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Selasa, 12 Maret 2013

With a new Pope about to be chosen, it might be a good time to look at some of his predecessors, and hope that the next heir to St. Peter will not be like any of these pontiffs from the Middle Ages...

Pope Stephen VI


(896-897)

Also called Stephen VII, this Pope's short reign is mostly known for having put on trial the previous Pope...who was dead. Stephen ordered the body of Pope Formosus exhumed, dressed in the Papal vestments, and set upon a throne. In what is known as the Cadaver Synod, Stephen charged the rotting corpse with perjury, coveting the Papacy, and breaking other church laws. During the trial, Pope Stephen screamed at Formosus, as well as mocked and insulted him.


Formosus was found guilty, and was punished by having his clothes stripped off, three of his fingers chopped off, and the rest of the body thrown into the Tiber River.

Stephen's reign did not last much longer - he was strangled to death.

Click here to read The Cadaver Synod: Strangest Trial in History

Pope John XII

(955-964)
For much of the tenth century, the city of Rome was dominated by the Theophylact family, and they often made the decision who would sit on St. Peter's Throne. Perhaps they didn't have too many choices, but it is hard to imagine they could not have picked someone better than John XII, who is about 18 years old when he became Pope. His youth had one benefit, as began his pontificate by personally leading armies against the local enemies.

However, it soon became apparent that John was more interested in the women of Rome than in handling church affairs. His antics eventually led to Emperor Otto I calling a synod to depose the young Pope. According to one chronicler, the charges against John included:

He had fornicated with the widow of Rainier, with Stephana his father's concubine, with the widow Anna, and with his own niece, and he made the sacred palace into a whorehouse. They said that he had gone hunting publicly; that he had blinded his confessor Benedict, and thereafter Benedict had died; that he had killed John, cardinal subdeacon, after castrating him; and that he had set fires, girded on a sword, and put on a helmet and cuirass. All, clerics as well as laymen, declared that he had toasted to the devil with wine. They said when playing at dice, he invoked Jupiter, Venus and other demons. They even said he did not celebrate Matins at the canonical hours nor did he make the sign of the cross.

Pope John retaliated by excommunicating the synod, and when he caught three of the men who took part, he had one flogged, cut off the right hand of the second, and removed the nose and ears of the third. Alas, his reign ended soon after, at the age of 27, when was "stricken by paralysis in the act of adultery" and died.


Pope Benedict IX
(1032 - off and on to 1048)

Another descendant of the Theophylact family, Benedict was at least 20 when he became Pope. Sexual scandals soon started, leading many church officials to complain about him. The Abbot of Monte Cassino, who later became a Pope too, wrote about "his rapes, murders and other unspeakable acts. His life as a pope was so vile, so foul, so execrable, that I shudder to think of it."

What also sets Benedict apart from most other popes was that he resigned as well. Unlike Pope Benedict XVI, who resigned because of his old age, this Benedict resigned in exchange for a large sum of money - bribed by his godfather John Gratian, who then became the new Pope, Gregory VI. However, Benedict soon had seller's remorse, and over the next Rome and the St.Peter's was fought over between the various sides. Eventually the German Emperor came down and removed all the contenders, naming a new Pope. Benedict lived on until 1056, but never regained the Papacy.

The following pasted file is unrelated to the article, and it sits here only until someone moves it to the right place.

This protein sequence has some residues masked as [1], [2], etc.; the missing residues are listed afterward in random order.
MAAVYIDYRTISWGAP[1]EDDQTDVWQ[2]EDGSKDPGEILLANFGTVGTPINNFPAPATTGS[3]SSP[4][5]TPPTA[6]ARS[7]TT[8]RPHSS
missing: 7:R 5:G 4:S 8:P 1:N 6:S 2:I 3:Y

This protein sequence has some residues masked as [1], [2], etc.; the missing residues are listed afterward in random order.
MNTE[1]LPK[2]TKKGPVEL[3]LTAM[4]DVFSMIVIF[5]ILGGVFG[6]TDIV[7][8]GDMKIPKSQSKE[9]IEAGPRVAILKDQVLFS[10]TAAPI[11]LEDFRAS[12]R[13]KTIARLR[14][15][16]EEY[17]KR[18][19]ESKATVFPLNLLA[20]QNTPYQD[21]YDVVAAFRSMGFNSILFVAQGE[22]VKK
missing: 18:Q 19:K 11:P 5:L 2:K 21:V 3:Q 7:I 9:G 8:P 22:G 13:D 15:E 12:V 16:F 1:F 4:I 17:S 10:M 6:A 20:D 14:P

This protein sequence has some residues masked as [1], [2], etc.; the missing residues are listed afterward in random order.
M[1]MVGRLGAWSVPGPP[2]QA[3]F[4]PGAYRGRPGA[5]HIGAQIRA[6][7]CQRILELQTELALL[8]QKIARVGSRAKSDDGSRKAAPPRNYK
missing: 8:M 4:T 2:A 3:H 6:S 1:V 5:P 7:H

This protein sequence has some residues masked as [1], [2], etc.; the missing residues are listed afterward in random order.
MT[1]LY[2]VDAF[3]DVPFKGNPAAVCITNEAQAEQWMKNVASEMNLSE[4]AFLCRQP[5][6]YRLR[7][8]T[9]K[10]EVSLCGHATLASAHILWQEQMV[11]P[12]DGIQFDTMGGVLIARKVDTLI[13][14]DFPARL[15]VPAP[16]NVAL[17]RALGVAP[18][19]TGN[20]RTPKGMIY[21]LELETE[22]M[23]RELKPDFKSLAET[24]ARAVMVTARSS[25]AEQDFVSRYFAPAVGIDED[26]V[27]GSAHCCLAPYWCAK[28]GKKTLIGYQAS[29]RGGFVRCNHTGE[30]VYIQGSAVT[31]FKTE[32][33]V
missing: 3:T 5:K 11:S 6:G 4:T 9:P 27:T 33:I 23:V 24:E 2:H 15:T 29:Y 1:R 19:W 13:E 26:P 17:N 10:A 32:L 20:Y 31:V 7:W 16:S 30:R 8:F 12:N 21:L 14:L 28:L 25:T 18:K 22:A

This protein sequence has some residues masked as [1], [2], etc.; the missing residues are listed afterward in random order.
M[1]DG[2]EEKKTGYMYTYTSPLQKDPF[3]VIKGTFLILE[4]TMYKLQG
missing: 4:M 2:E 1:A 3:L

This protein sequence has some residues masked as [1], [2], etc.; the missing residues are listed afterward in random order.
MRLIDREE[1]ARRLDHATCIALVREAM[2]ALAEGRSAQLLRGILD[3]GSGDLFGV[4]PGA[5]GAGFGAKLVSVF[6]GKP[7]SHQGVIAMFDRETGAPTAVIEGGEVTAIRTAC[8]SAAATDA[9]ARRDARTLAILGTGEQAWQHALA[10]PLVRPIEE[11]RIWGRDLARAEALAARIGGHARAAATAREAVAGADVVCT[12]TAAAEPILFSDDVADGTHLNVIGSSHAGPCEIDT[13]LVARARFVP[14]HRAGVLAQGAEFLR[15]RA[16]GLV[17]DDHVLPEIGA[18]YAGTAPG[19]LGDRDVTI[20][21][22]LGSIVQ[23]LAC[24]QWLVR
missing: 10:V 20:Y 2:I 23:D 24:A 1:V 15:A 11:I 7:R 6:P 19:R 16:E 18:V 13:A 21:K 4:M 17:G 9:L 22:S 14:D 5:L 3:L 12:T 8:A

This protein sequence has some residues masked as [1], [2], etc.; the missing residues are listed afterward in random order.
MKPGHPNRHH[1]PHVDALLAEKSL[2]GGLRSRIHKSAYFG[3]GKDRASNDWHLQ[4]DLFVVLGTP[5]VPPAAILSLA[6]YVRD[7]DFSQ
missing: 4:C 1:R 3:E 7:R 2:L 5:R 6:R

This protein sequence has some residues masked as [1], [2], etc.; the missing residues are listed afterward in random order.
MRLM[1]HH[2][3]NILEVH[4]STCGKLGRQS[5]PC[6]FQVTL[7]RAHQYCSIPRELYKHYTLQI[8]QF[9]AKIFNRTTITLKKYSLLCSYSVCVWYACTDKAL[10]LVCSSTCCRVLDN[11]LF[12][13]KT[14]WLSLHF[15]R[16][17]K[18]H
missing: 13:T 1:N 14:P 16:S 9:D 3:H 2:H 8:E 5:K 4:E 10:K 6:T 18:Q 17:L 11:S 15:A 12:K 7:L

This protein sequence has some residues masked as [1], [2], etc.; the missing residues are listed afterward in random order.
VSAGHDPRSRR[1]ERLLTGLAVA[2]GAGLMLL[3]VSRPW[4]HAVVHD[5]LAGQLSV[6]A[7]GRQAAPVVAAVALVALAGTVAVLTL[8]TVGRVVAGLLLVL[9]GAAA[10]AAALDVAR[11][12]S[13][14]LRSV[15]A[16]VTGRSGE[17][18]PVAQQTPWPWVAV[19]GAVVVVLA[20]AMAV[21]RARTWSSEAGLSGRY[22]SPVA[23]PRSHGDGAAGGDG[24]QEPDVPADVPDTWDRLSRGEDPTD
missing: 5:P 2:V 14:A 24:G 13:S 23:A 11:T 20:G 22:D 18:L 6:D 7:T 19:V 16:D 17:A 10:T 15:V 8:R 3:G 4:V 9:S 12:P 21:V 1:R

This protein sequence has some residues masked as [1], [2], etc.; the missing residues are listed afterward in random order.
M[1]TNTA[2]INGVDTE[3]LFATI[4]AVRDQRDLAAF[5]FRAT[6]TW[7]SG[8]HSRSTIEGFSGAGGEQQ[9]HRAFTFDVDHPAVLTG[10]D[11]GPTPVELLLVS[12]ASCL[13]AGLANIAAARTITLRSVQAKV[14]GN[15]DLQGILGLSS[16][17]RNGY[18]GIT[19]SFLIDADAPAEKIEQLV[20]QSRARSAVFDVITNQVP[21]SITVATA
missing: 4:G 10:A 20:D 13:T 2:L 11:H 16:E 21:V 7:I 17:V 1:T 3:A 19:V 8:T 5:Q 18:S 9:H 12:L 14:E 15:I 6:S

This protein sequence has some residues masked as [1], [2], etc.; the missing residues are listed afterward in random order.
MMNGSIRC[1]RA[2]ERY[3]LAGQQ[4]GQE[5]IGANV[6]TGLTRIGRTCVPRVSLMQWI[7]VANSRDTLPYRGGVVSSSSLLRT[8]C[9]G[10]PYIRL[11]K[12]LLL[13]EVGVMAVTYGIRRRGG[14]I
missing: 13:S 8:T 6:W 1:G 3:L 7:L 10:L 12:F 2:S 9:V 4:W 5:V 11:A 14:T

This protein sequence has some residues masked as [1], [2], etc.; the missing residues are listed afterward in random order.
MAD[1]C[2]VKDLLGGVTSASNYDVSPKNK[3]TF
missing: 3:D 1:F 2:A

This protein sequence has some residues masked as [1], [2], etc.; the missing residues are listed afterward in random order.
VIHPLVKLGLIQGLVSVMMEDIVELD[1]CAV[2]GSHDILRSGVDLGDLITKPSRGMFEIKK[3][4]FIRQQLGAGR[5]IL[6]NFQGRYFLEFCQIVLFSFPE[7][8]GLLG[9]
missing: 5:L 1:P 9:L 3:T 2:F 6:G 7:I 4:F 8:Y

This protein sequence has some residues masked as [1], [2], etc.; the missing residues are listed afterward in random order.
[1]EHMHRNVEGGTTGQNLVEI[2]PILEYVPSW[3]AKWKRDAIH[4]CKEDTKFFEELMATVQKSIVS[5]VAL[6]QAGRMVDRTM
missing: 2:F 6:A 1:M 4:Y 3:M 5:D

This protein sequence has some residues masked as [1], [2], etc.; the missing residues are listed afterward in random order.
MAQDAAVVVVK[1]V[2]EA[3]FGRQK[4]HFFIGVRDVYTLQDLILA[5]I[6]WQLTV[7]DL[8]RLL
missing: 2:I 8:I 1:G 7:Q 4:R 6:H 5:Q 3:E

Pope Boniface VIII

(1294-1303)

Before he became Pope, Boniface was instrumental in persuading his predecessor, Pope Celestine V, to retire. Once he got to the Papal Throne, Boniface decided that having Celestine around was too much of a threat, so he captured the elderly man and imprisoned him until his death ten months later.

Most of his reign was spent in conflicts with the other states in Italy, but Boniface got in trouble when he decided to pick a fight with Philip IV, King of France. Eventually, he excommunicated the French king and proclaimed that all monarchs were subordinate to the Papacy. Philip responded by sending an army into Italy, where they captured Boniface at his summer retreat in Anagni. The French troops beat up and nearly killed Boniface - three days later he was dead, perhaps killing himself.

The Italian poet Dante, in his work The Divine Comedy, has Boniface relegated to the eight circle of hell for simony.

Pope Alexander VI

(1492-1503)

While he may not have been guilty of all the deeds depicted in the popular show The Borgias, Pope Alexander VI was one of the most notorious schemers to hold the papacy. He made many efforts to enrich his family and get his children into positions of power, and he also had enough time to have a mistress.

His death in 1503 is something of a mystery - Alexander may have been poisoned, and his son Cesare Borgias was suspected of committing the crime. Rumours soon spread, aided by the rapid decomposition of Alexander's remains. One person who saw the body commented, "It was a revolting scene to look at that deformed, blackened corpse, prodigiously swelled, and exhaling an infectious smell; his lips and nose were covered with brown drivel, his mouth was opened very widely, and his tongue, inflated by poison, fell out upon his chin; therefore no fanatic or devotee dared to kiss his feet or hands, as custom would have required."

Click here to read more about the Medieval Papacy from Medievalists.net

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